How Ireland Voted 2011: The Full Story of Ireland's Earthquake Election by M. GallagherHow Ireland Voted 2011: The Full Story of Ireland's Earthquake Election by M. Gallagher

How Ireland Voted 2011: The Full Story of Ireland's Earthquake Election

EditorM. Gallagher, M. Marsh

Hardcover | October 18, 2011

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The collapse of the Irish 'Celtic Tiger' economy, in the wake of a banking disaster, provoked a joint EU/IMF rescue plan in late 2010. The election that followed saw Europe's most successful ever party lose more than half of its vote and almost three quarters of its seats. This book provides the definitive analysis of an electoral earthquake.
JOHN BOWMAN Historian and Broadcaster FIONA BUCKLEY Lecturer, Department of Government, University College Cork, Ireland JOHN COAKLEY Professor of Politics, University College Dublin, Ireland KEVIN CUNNINGHAM Research Student, Department of Political Science, Trinity College, Dublin, Ireland DAVID FARRELL Professor of Politics, Univers...
Title:How Ireland Voted 2011: The Full Story of Ireland's Earthquake ElectionFormat:HardcoverDimensions:352 pagesPublished:October 18, 2011Publisher:Palgrave Macmillan UKLanguage:English

The following ISBNs are associated with this title:

ISBN - 10:0230348815

ISBN - 13:9780230348813


Table of Contents

The Background to the Election, G. Murphy The Parties' Manifestos, D. Farrell and J. Suiter Candidate Selection, T. Reidy Campaign Strategies and Political Marketing, P. Leahy Internet Explorers: the Online Campaign , M. Wall and M. L. Sudulich On the Campaign Trail, Seán Kyne, Ciara Conway, Conor Lenihan, Mary Lou McDonald, Richard Boyd Barrett, Paul Gogarty and Averil Power Ireland's Earthquake Election: Analysis of the Results, M.Gallagher A Positive Choice, or Anyone but Fianna Fáil, M. Marsh & K. Cunningham Preference Voting under PR-STV 1948-2011, R. Sinnott and J. McBride Women and the Election, F. Buckley and C. McGing The Final Seanad Election?, J. Coakley Government Formation in 2011, E. O'Malley The Election in Context, P. Mair Appendices - M. Courtney Index

Editorial Reviews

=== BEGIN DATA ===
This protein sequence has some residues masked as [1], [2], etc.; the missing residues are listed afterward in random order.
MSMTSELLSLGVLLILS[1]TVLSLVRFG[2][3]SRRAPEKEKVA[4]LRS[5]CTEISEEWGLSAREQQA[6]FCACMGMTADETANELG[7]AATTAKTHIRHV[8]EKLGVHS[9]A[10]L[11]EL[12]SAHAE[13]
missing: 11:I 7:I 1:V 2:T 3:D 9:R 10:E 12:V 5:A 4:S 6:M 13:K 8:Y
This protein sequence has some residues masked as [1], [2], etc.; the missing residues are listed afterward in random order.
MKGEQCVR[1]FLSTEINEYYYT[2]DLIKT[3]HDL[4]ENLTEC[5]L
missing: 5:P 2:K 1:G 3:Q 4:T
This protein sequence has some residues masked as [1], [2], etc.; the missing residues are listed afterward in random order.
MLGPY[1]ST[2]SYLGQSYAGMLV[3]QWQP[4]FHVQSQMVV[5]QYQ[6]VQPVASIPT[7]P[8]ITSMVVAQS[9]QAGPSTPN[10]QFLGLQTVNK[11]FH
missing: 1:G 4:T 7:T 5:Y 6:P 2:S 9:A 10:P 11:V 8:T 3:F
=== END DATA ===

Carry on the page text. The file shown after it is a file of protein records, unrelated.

'How Ireland Voted 2011 tells the inside story of an historic General Election which radically redrew the country's political map, almost wiping out the dominant political party and delivering an historic victory to a once demoralised opposition. Gallagher and Marsh have assembled a masterful survey of Ireland 'ballot box revolution'. - Brian Dobson, RTE 'This is undoubtedly the most comprehensive Irish election analysis ever put between one set of covers. Marsh, Gallagher and colleagues have captured all the shifts, shocks and after shocks of Ireland's most seismic election. Practitioners, students and junkies of politics will devour it.' - Noel Whelan, Political Analyst and Irish Times Columnist 'The "must-read" and timely account by Irish political scientists of the Irish general election, this book builds on the strengths of past volumes, while also discussing important innovations such as the role of the new media. It is doubly compelling because of the cataclysmic nature of the 2011 election.' - Michael Laver, Professor of Politics, New York University, USA 'No scholar of contemporary democratic politics can afford to ignore the 2011 Irish election. Hit especially hard by the world-wide banking crisis of 2008, Ireland's voters unleashed an electoral earthquake. In this book the country's leading electoral scholars provide an unrivalled analysis of how this drama unfolded and what it might portend for the future not only for Ireland but for the many democracies that are now having to learn to live with an 'age of austerity.' - John Curtice, Professor of Politics, University of Strathclyde, UK Praise for previous editions: ' the achievement of the editors in shaping this book and indeed in establishing this series ranks among the most impressive in the ever-expanding academic literature on Irish elections.' John Bowman, Irish Times 'Overall the volume's comparative outlook, both across time and across Europe is one of its stronger features...most importantly we can appreciate why, as Peter Mairs argues, both in itself and comparatively, the Irish 2011 election is so seismic and at the same time, given the wider European crisis and the terms laid down by the EU, the ECB and the IMF, why it matters so little.' - LSE Blog